In recent years, more and more initiatives try to counter the important role of the car in urban streets. Projects likePARK(ing) Day and Neighborhood in Motion show how the removal of cars affects the urban space and the mindsets and lifestyles of the residents. Ghent has another bottom-up approach where 16 residential streets were transformed into collectively created spaces for no less than 2.5 months.
La généralisation rapide de l’automobile après la chute du mur de Berlin a eu raison du réseau routier de la capitale russe. Moscou figure aujourd’hui parmi les villes les plus embouteillées au monde : chaque véhicule y dispose de quatre fois moins d’asphalte que dans les grandes villes occidentales.
See for yourself:
What follows is the text of a presentation at the ICHC 2015 in Antwerp, held on July 15th.
For the full text, see: The automobile world and the future of space – a cartographic perspective » Maps and Spaces.
That there exists a dialectical relationship between spatial representations and spatial practices is a familiar idea, which received extensive theoretical development by thinkers as diverse as Henri Lefebvre, Gunar Olsson or Franco Farinelli. My aim is to explore this relationship by focusing on the mutually reinforced development of road maps and of motorized individual transport in the 20th century. Doing so, I also wish to identify tendencies in contemporary mapping practices, which possibly fore- bode the emergence of a post-car world. In North America, Europe and its colonies, automobile maps for the individual driver evolve in the early 20th century, mostly from earlier bicycle maps. The first Soviet maps of the kind emerge after WW2. In the “West”, production and distribution is promoted by private companies, drivers associations and public actors with the aim of stimulating car-related consumption, local tourism, or the sense of national or continental identity. In the first stages of development maps help to make the car usable by identifying the most drivable road segments. Beginning in 1917 Rand McNally (USA) articulates its Auto Trails maps to a system of numbered highways, and is directly involved in the erection of corresponding roadside signs. This process, soon imitated in other countries, contributes to a general transformation of the lived space, in which spatial orientation comes to depend less on architectural and topographic landmarks and more on formalized signs, whose interpreta- bility closely depends on maps. The lived space evolves from landscape into a linear sequence of signs, well incarnated by objects such as the first on-board navigators Iter Avto (Italy, 1930) or Plus Fours Routefinder (UK, 1927). The process also involves a radical generalization of all mapped elements not directly accessible by car, while emphasizing car-related amenities (e.g. Guide Michelin, France, beginning 1900). In parallel – among the professionals of space – the development of zoning schemes in land-use planning intensifies, and at times enforces, the use of the car between large mono-functional areas. From the mid-1980s road maps are increasingly digitized and incorporated as onboard navigation systems, further participating in the ‘automobilization’ of space. Extensive car use allows the commercial development of these systems that, however, also push the frontier of the mappable itineraries while mutating into mobile phone applications. The StreetPilot app for Android and iPhone, for instance, considers public transportation options, such as trains, trams or busses when calculating pedestrian routes. Thus, while cartography has played an important role in making the car usable, it might well play a central role, today, in the evolution of a car-dominated space to a space of multi-modal mobility.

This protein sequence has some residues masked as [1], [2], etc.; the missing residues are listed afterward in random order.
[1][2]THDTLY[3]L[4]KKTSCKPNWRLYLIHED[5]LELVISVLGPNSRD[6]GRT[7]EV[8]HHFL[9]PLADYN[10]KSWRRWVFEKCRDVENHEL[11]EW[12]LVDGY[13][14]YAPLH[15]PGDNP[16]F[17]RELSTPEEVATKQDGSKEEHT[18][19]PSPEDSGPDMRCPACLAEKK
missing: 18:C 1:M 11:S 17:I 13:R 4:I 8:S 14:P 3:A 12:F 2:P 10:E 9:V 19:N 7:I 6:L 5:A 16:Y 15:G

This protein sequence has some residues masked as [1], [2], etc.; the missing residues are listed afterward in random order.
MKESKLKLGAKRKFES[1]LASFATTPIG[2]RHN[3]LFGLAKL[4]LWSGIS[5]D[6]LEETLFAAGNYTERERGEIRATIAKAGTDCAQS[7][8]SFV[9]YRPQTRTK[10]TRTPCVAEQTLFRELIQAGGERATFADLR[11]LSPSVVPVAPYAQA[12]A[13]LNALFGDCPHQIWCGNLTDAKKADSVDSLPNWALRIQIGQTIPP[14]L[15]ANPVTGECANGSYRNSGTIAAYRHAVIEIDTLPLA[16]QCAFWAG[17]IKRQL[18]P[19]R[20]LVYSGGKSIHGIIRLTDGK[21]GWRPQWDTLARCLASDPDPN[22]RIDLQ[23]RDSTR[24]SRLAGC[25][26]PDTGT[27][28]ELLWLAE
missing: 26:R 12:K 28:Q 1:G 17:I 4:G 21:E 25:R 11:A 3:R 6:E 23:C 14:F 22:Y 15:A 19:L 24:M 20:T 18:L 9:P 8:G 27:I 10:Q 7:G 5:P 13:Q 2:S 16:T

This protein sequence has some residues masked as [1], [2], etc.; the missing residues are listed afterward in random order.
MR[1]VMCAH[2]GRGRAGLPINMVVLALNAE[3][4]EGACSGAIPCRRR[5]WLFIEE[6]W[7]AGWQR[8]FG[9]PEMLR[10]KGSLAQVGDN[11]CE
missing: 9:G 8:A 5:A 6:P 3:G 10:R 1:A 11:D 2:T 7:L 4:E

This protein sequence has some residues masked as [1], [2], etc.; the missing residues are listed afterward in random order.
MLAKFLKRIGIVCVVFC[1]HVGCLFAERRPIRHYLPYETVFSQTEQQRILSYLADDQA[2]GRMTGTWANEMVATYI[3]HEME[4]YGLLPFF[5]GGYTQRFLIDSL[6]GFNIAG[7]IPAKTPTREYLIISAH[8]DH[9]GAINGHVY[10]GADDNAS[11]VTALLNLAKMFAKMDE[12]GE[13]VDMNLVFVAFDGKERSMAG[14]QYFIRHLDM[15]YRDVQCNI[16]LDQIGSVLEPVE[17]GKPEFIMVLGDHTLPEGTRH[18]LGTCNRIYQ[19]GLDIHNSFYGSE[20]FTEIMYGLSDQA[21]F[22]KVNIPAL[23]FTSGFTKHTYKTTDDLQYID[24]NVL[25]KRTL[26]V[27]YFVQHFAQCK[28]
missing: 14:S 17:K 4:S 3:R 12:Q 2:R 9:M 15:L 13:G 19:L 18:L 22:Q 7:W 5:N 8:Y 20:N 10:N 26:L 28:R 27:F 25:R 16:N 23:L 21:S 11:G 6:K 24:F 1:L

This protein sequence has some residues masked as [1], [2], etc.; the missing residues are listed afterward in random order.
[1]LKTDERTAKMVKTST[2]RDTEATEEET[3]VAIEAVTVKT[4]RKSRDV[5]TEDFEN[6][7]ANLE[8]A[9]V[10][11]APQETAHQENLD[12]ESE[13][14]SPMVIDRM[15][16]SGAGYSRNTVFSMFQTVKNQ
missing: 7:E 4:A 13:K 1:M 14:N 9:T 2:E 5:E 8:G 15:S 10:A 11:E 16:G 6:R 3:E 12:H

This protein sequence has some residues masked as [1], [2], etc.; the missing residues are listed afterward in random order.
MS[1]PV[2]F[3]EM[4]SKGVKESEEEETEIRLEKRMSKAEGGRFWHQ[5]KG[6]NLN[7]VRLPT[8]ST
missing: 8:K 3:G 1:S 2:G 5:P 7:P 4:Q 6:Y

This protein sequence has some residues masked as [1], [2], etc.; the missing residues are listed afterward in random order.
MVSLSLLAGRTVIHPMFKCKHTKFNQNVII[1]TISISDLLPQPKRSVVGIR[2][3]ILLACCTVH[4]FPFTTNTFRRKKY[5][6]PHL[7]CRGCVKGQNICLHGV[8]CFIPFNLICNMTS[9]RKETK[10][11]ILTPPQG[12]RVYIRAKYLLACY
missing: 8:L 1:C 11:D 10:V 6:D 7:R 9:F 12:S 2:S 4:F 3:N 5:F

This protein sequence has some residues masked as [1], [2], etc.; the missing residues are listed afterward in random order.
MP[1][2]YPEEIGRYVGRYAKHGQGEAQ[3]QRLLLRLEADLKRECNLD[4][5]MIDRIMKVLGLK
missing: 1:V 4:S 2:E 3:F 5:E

L’automobile est un objet fascinant pour le géographe : elle structure le territoire et l’urbanisme.
Usines de construction, routes, garages, parkings, péages….Difficile d’ imaginer une monde sans voiture! Et pourtant les géographes réfléchissent au post-car world – le monde après la voiture – comment réutiliser toutes ses infrastructrues liées à l’automobile?
Comment la voiture a transformé la mobilité des Hommes? Et comment nous permet-elle de fabriquer notre géographie intime? Quel sera l’avenir de l’automobile?
par Pauline Dalençon et Patrick Poncet
A huge amount of urban traffic comes from cars circling for available parking. Robot fleets could change all that.
Le feu de signalisation est un objet du quotidien auquel on ne fait pas forcément attention.
L’objet emblématique de la route fête aujourd’hui ses 101 ans…